|Mr. STEAM Co. Nick Corston|
Our spot was the computer suite, and I was gifted with the company of Broadwood’s ICT/Computing Lead, Jeanette Bowden, and Bridgewater teacher, Tracy Philipson. The facilities were great - lots of iPads and fast laptops. Tracy had used our content-based apps, Digital Mysteries before so that was a helpful start. We thought the most challenging things would be the varied ages (6-11) and that they could come and go as they please. Jeanette mentioned that one thing that could be on our side is that the children would hopefully help each other. Time would tell!
|Two students and I, discussing their activity|
Here’s the four key things I learned:
- Children teach each other
This was really lovely to see and particularly prominent, I think, because of the flexibility of the day. The vast age difference between some of the children in our workshop, meant that natural instincts to help others came to fruition without us asking. With some being very young, they hadn’t typed in a web or email address before, so older children showed them what to do, what to type and where to click. This meant that although being young and at this stage of learning meant they couldn’t create a task on their own, they played a part and learned some key skills as they went along.
- Let passions shine through
If you’ve not heard about Thinking Kit before, it allows teachers and students to create their very own app-like activities for iPads. We can’t speak to everyone who's used Thinking Kit up to now, but some that we have, have told us that students have created activities on a range of things - but often curriculum-based. This is great and one of the key things that helps integrate the tool into day-to-day school life, but this day was all about freedom and creativity. For this reason, I left the topic completely open.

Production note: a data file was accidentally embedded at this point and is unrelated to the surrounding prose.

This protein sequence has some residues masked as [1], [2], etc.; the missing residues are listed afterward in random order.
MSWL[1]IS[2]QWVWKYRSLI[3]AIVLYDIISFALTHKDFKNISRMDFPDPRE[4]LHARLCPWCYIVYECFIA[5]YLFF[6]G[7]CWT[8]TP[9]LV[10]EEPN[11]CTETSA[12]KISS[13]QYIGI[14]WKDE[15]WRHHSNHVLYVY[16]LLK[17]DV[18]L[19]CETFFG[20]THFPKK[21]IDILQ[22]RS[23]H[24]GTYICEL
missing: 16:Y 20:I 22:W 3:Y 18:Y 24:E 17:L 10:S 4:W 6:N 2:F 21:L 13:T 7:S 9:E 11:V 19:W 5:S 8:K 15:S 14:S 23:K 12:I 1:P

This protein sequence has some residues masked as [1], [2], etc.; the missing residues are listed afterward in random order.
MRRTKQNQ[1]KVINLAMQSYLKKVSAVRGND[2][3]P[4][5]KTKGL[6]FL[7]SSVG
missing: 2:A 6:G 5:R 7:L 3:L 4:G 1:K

|A task all about Batman being created:|
1 & 2: Creation side. 3: In the app.
- While these aren’t “curriculum topics”, they ignited the passion the students needed in order to help them become content creators. Whilst they were getting excited that they were using their favourite hobby as part of a school activity, they were also developing many skills. A few to name; often collaboration, writing, targeting a particular audience, research, web-skills of sourcing relevant images and saving/uploading them plus general digital skills.
- Don't assume
As I mentioned earlier, one of the challenges was going to be suiting the workshop to different age groups all at the same time. This then led me to believe that maybe younger children would either be able to stick with ‘solving’ our own mysteries or only creating a task with strong guidance. Now, whilst these two things definitely did work well for some children, one of the younger children actually made so much progress that he created four tasks all on his own! At the beginning, I sat with him to guide him through some of the things that were new to him but after that, he was on a roll! Whilst I’d expected only year fives and sixes (age 9-11) to create full activities predominantly on their own or with peers, this boy and a few others actually proved me wrong - with a little guidance and passion for their idea, children can achieve their goals independently. It was lovely seeing the students share their tasks with others too.
- The simpler the instructions the better
Pre-Thinking Kit, we had Windows software that enabled people to create their own activities. This tool formed the basis of the Thinking Kit Creator, but our developers had to have a big cull in terms of features to make it accessible online and also to open up the tool to more children. Because we made the tool a lot simpler, we thought we had the bare minimum of what someone would need to create an activity. However, seeing primary children using the tool for myself, opened my eyes: we still had a few advanced options that can be hidden away for those who know to look for them. Examples include adding a Reading Stage or extra instruction: just their presence meant those few more precious minutes being used to ask what they meant (when these features weren't particularly relevant for a student creating a task for a peer).
The key is to suit tasks to different audiences - our original and very advanced Windows authoring tool is still very useful to some teachers, but they know what they are looking for and so the extras help rather than hinder.
|Helping one of the younger students|
For more information on Thinking Kit and how to get the free app and a free trial to the activity creator that the children used, please visit www.thinking-kit.com. You can also read our last blog post for details on how to get involved with STEAM Co. here.
Some examples of students' work...
|Task 9774 'Should we go to the beach?'|
|Task 5159 on Robin Hood|